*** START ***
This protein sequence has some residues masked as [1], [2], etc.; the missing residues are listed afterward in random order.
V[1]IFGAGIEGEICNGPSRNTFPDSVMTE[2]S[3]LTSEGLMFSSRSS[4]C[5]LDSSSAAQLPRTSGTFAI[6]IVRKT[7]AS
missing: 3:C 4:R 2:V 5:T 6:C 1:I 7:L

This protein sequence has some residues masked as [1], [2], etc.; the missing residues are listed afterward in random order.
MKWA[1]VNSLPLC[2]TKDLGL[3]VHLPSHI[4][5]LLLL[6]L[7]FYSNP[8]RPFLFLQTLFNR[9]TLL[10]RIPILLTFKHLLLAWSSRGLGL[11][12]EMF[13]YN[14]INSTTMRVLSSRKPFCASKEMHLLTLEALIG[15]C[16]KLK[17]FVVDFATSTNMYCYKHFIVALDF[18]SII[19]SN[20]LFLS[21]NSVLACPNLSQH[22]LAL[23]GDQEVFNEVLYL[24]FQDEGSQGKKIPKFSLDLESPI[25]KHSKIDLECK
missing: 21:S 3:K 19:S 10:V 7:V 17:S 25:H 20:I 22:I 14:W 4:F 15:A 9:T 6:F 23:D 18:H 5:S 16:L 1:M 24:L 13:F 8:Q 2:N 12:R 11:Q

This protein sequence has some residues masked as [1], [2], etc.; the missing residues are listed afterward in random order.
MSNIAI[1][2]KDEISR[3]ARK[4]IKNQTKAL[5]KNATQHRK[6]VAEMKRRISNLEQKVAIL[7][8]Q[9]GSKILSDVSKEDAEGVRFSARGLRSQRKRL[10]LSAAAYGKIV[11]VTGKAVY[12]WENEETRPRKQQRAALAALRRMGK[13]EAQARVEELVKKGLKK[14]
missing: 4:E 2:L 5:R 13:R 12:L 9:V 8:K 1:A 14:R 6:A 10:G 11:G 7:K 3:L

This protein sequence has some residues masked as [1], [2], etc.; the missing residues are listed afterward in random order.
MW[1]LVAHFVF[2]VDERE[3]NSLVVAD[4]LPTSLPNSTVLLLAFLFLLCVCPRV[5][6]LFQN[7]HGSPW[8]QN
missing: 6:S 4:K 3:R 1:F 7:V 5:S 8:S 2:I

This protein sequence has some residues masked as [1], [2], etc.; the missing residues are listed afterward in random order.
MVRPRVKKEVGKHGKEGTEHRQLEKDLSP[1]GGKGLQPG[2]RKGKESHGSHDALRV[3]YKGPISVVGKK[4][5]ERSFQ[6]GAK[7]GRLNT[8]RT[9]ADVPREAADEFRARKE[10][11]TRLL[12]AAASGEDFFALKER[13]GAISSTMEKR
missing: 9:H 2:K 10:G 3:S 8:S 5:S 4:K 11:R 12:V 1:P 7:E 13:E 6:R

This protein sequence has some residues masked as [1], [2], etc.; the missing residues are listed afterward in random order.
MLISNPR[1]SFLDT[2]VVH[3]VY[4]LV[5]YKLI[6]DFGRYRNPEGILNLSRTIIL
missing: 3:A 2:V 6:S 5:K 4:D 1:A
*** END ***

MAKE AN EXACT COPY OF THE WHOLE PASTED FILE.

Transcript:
This protein sequence has some residues masked as [1], [2], etc.; the missing residues are listed afterward in random order.
V[1]IFGAGIEGEICNGPSRNTFPDSVMTE[2]S[3]LTSEGLMFSSRSS[4]C[5]LDSSSAAQLPRTSGTFAI[6]IVRKT[7]AS
missing: 3:C 4:R 2:V 5:T 6:C 1:I 7:L

This protein sequence has some residues masked as [1], [2], etc.; the missing residues are listed afterward in random order.
MKWA[1]VNSLPLC[2]TKDLGL[3]VHLPSHI[4][5]LLLL[6]L[7]FYSNP[8]RPFLFLQTLFNR[9]TLL[10]RIPILLTFKHLLLAWSSRGLGL[11][12]EMF[13]YN[14]INSTTMRVLSSRKPFCASKEMHLLTLEALIG[15]C[16]KLK[17]FVVDFATSTNMYCYKHFIVALDF[18]SII[19]SN[20]LFLS[21]NSVLACPNLSQH[22]LAL[23]GDQEVFNEVLYL[24]FQDEGSQGKKIPKFSLDLESPI[25]KHSKIDLECK
missing: 21:S 3:K 19:S 10:V 7:V 17:S 25:H 20:I 22:I 14:W 4:F 15:A 9:T 6:F 23:D 18:H 5:S 16:L 1:M 24:L 13:F 8:Q 2:N 12:R 11:Q

This protein sequence has some residues masked as [1], [2], etc.; the missing residues are listed afterward in random order.
MSNIAI[1][2]KDEISR[3]ARK[4]IKNQTKAL[5]KNATQHRK[6]VAEMKRRISNLEQKVAIL[7][8]Q[9]GSKILSDVSKEDAEGVRFSARGLRSQRKRL[10]LSAAAYGKIV[11]VTGKAVY[12]WENEETRPRKQQRAALAALRRMGK[13]EAQARVEELVKKGLKK[14]
missing: 4:E 2:L 5:R 13:R 12:L 9:V 8:K 1:A 14:R 6:A 10:G 11:G 7:K 3:L

This protein sequence has some residues masked as [1], [2], etc.; the missing residues are listed afterward in random order.
MW[1]LVAHFVF[2]VDERE[3]NSLVVAD[4]LPTSLPNSTVLLLAFLFLLCVCPRV[5][6]LFQN[7]HGSPW[8]QN
missing: 6:S 4:K 3:R 1:F 7:V 5:S 8:S 2:I

This protein sequence has some residues masked as [1], [2], etc.; the missing residues are listed afterward in random order.
MVRPRVKKEVGKHGKEGTEHRQLEKDLSP[1]GGKGLQPG[2]RKGKESHGSHDALRV[3]YKGPISVVGKK[4][5]ERSFQ[6]GAK[7]GRLNT[8]RT[9]ADVPREAADEFRARKE[10][11]TRLL[12]AAASGEDFFALKER[13]GAISSTMEKR
missing: 9:H 2:K 10:G 3:S 8:S 5:S 4:K 11:R 12:V 1:P 7:E 13:E 6:R

This protein sequence has some residues masked as [1], [2], etc.; the missing residues are listed afterward in random order.
MLISNPR[1]SFLDT[2]VVH[3]VY[4]LV[5]YKLI[6]DFGRYRNPEGILNLSRTIIL
missing: 3:A 2:V 6:S 5:K 4:D 1:A